Earlier this month, nearly 150 women were turned away from listening to the leaders of their church. The first weekend of October in the Mormon (LDS) Church is set apart for church members world-wide to hear messages from their leaders. The conference takes place in 5 two hour segments of speakers and music. The Saturday evening segment is called the Priesthood Session–a meeting all priesthood holding men and boys aged 12 and up are expected to attend. This year a new demographic asked to attend the Priesthood Session. Ordain Women, an activist feminist group which is petitioning LDS Church leadership to prayerfully consider the ordination of Mormon women to the priesthood, arrived at the conference doors and respectfully asked for admittance. These women were turned away one by one until the doors were closed and blocked.
On October 5th, I eagerly watched Twitter and Facebook feeds in anticipation of the news of the day: would the many dear friends I had who were petitioning LDS Church leaders for admittance into the Priesthood Session of General Conference be allowed to participate? The first word I got was from Ordain Women organizer Suzette Smith’s simple status update: “They said no.”
Though I was crushed on behalf of my friends who had placed themselves in such an honest and vulnerable position to ask for this mere token of equality, I would be lying if I said this wasn’t the outcome I expected and maybe even wanted. For as much as I seek equality for myself, my sisters, my daughter, I want the Church to be transparent in how unequally it treats its men and its women–for the inequity to be fully revealed beneath the platitudes and pieties surrounding the discourse of Mormon womanhood. As I was confronted with the image of a green garbage truck blocking women from the standby line for tickets into the Priesthood session, this inherent inequality was exposed in all its metaphorical and literal ugliness. This image, and all it represents, does Mormon feminists’ work for them.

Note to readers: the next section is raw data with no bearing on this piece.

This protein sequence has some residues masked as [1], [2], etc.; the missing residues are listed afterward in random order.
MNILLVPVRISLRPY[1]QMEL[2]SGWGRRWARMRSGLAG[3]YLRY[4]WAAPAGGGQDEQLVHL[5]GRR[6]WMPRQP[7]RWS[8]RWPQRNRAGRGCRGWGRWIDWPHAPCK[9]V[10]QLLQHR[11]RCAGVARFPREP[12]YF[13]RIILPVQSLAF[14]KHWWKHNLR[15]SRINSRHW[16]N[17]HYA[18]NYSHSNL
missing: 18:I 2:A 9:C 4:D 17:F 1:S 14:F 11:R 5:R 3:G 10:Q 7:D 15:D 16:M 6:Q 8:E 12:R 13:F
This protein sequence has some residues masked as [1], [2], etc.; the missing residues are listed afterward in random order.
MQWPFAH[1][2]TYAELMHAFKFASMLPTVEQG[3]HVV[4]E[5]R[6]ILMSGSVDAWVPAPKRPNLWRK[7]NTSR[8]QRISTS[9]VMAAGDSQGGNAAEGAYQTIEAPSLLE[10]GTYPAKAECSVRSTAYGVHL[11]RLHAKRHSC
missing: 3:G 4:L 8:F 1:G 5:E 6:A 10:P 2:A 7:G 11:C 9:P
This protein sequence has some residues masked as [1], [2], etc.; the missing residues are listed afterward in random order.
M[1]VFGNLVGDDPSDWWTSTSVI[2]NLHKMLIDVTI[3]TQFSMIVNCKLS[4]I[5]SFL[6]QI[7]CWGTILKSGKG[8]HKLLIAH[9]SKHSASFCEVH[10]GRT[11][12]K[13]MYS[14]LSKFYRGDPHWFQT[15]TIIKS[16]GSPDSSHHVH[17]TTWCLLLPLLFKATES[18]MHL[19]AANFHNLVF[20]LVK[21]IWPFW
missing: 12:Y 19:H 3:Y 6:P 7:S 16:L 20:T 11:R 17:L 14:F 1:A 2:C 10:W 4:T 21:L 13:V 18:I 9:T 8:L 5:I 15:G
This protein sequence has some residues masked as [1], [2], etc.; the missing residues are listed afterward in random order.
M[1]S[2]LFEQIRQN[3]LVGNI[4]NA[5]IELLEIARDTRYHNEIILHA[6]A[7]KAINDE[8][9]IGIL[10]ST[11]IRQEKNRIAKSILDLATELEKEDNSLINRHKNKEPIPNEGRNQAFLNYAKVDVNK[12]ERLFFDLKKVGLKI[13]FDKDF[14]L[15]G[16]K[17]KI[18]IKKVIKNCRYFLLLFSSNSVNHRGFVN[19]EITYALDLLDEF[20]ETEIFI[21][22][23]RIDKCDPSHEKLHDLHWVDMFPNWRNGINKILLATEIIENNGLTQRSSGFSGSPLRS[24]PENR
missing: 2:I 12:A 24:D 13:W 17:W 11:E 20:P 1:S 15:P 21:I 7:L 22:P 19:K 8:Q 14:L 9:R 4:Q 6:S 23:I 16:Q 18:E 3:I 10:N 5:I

I believe the most compassionate, as well as PR savvy move the Church could have made that afternoon was to quietly and respectfully allow this reverent group of women admittance to hear the words of their revered prophet and apostles. Such a move would have offered ammunition to Ordain Women detractors who may have used such generosity as evidence of the Church’s respect for prayerful women.
But instead, Church leadership chose a course which opened wounds and stifled hope. Poring through the photographs of women’s faces taken in the moment they were being turned away will stay with me for years. In each face one could see hope, fear, pain, joy, power and purpose. Each face, one after another, was looked into and turned away by a church official. The image of an entire congregation of women watching as fathers and sons dashed by them into the conference center, averting their eyes as though avoiding sin, will haunt me.
And I believe these images will continue to haunt all of us in ways that will both enervate and empower. The exposure of one more symbol of inequality will do more for the cause of Mormon feminism, and the Ordain Women movement in particular, than if those sisters had been quietly ushered in to participate in a rather forgettable church meeting.
To the members of Ordain Women I say, yes, the Church said “no.” But YOU made them say it. And that’s saying something!
Aimee Hickman is a graduate of the University of Utah and the Co-Editor In Chief of the Exponent II magazine, a publication which has been sharing Mormon women’s experiences since 1974. Aimee currently lives in Baltimore, Maryland with her husband and three children.